Application of a novel method for the quantification of dissolved metabolites to diatom culture media and oligotrophic seawater

Brittany Widner, Woods Hole Oceanographic Institution, Marine Chemistry and Geochemistry, Woods Hole, MA, United States, Melissa C. Kido Soule, Woods Hole Oceanographic Institution, Marine Chemistry & Geochemistry, Woods Hole, MA, United States, Frank Ferrer-Gonzalez, University of Georgia, United States, Craig A Carlson, University of California Santa Barbara, Marine Science Institute/Department of Ecology, Evolution and Marine Biology, Santa Barbara, CA, United States, Mary Ann Moran, University of Georgia, Athens, GA, United States and Elizabeth B Kujawinski, Woods Hole Oceanographic Inst, Marine Chemistry & Geochemistry, Woods Hole, MA, United States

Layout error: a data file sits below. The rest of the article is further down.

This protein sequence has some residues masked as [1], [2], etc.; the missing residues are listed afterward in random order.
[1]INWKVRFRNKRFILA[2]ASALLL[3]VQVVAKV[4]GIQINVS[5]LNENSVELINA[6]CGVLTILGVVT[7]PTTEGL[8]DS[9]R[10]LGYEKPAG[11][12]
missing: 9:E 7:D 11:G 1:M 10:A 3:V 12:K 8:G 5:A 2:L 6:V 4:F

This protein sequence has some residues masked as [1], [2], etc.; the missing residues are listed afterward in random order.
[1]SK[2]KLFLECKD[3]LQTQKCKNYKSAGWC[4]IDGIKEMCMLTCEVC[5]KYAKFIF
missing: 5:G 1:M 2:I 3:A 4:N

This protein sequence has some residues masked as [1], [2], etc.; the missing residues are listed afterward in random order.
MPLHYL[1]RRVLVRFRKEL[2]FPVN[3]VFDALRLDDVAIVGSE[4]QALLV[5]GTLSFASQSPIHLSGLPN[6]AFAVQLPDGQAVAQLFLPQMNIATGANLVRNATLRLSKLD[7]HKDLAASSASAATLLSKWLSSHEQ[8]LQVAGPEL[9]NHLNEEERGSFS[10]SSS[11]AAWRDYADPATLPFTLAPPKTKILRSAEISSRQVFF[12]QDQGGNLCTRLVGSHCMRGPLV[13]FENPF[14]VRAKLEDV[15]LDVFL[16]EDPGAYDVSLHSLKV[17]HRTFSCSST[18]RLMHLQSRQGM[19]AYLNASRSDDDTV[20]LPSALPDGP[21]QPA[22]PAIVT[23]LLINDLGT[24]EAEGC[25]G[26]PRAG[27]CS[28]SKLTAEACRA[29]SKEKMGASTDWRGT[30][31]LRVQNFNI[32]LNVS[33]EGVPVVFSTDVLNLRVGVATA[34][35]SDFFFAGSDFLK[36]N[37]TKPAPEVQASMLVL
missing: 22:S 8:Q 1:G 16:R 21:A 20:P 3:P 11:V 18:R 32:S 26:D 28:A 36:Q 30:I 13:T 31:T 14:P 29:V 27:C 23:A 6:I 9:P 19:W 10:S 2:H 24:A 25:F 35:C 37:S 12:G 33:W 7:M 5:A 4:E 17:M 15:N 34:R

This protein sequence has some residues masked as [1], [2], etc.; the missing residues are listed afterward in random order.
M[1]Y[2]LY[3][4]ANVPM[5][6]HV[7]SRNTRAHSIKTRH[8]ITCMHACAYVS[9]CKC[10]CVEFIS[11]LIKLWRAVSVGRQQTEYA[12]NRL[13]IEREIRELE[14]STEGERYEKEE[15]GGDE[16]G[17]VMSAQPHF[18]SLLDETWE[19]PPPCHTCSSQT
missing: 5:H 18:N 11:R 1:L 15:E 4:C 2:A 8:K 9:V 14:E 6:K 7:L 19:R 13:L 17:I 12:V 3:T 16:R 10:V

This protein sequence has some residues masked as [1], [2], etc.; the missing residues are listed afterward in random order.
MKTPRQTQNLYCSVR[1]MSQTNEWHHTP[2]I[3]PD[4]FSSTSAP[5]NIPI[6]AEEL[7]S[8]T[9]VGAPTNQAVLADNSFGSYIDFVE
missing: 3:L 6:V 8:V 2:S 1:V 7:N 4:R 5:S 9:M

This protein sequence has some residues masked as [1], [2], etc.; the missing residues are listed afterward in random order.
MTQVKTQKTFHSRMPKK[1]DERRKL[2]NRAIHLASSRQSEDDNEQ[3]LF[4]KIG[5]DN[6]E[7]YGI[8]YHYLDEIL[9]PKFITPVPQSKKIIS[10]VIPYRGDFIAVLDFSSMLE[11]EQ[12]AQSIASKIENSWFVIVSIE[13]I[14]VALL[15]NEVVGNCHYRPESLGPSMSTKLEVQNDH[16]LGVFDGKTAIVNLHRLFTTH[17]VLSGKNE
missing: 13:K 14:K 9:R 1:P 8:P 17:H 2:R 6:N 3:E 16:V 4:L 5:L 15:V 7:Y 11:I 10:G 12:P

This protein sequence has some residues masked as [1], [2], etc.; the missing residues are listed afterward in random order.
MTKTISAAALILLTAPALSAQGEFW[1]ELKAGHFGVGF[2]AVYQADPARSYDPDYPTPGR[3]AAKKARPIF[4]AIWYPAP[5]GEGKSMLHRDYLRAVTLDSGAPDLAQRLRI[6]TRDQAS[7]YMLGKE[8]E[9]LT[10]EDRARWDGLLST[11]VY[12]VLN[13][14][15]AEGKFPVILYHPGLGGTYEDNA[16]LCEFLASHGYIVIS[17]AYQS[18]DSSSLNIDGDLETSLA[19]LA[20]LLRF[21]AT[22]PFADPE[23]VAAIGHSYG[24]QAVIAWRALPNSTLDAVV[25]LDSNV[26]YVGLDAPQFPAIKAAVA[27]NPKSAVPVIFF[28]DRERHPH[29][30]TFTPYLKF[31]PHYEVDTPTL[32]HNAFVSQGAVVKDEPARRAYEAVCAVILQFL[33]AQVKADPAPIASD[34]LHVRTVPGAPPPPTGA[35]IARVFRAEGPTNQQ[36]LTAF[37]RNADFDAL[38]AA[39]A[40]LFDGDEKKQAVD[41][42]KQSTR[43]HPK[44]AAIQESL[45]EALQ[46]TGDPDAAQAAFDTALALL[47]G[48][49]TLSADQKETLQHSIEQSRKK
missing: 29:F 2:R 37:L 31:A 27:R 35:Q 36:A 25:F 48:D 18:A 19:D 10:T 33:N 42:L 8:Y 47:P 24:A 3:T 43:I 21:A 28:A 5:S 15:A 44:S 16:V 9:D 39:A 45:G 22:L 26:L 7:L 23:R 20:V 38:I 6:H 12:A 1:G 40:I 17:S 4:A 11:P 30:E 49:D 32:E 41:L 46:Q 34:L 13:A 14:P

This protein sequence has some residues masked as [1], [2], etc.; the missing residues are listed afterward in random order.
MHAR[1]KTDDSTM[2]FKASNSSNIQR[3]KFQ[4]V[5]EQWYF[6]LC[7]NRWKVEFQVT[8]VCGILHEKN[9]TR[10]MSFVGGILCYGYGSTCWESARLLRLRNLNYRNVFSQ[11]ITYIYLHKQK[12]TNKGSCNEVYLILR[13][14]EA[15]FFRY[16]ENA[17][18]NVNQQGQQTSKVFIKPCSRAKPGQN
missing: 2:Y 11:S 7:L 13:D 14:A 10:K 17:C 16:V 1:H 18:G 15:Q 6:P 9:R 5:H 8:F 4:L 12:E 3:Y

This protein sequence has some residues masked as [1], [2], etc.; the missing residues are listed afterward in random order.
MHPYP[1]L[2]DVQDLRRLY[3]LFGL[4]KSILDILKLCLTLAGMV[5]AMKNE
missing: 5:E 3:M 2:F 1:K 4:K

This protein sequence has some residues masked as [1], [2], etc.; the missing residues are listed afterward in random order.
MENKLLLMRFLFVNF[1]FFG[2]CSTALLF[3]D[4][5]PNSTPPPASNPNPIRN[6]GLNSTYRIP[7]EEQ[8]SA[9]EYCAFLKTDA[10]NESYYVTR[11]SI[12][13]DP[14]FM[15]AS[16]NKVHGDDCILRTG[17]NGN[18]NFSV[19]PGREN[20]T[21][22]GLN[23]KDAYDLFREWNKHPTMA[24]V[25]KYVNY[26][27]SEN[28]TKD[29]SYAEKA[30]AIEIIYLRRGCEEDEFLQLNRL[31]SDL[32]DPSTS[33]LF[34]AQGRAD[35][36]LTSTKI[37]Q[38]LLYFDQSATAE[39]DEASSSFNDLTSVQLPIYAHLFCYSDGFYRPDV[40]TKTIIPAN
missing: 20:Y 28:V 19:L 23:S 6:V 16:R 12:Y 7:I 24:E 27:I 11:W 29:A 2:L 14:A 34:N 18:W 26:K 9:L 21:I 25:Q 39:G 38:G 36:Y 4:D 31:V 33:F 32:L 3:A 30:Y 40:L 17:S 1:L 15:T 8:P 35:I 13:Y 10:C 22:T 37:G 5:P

Marine microbes both require and produce dissolved organic matter (DOM) through their metabolic and growth processes. Of the large, diverse DOM pool, many small, polar molecules are highly bioavailable and cycle rapidly in the marine environment. However, little is known about the fate of these molecules, largely because of methodological hurdles in measuring their dissolved concentrations. For example, sulfonate-containing molecules, including 2,3-dihydroxypropane-1-sulfonate (DHPS) and isethionate, have been implicated in key phytoplankton-bacterial interactions but cannot be accurately quantified in the dissolved phase using current methods. These and other small, polar compounds are not well extracted from seawater and are therefore not available for identification and quantification by mass spectrometry. We have developed a novel method whereby these compounds are derivatized prior to extraction with a PPL solid-phase resin and detected via liquid chromatography mass spectrometry (LC-MS). With this method, we are able to extract and quantify DHPS, isethionate, and 50 other metabolites that were not accessible to previous methods. We present results on the dynamics of previously undetected polar metabolites in phytoplankton-bacteria co-cultures and in oligotrophic seawater from the Bermuda Atlantic Time-series Study site. These methodological improvements are leading to a better understanding of marine microbial community and ecosystem interactions.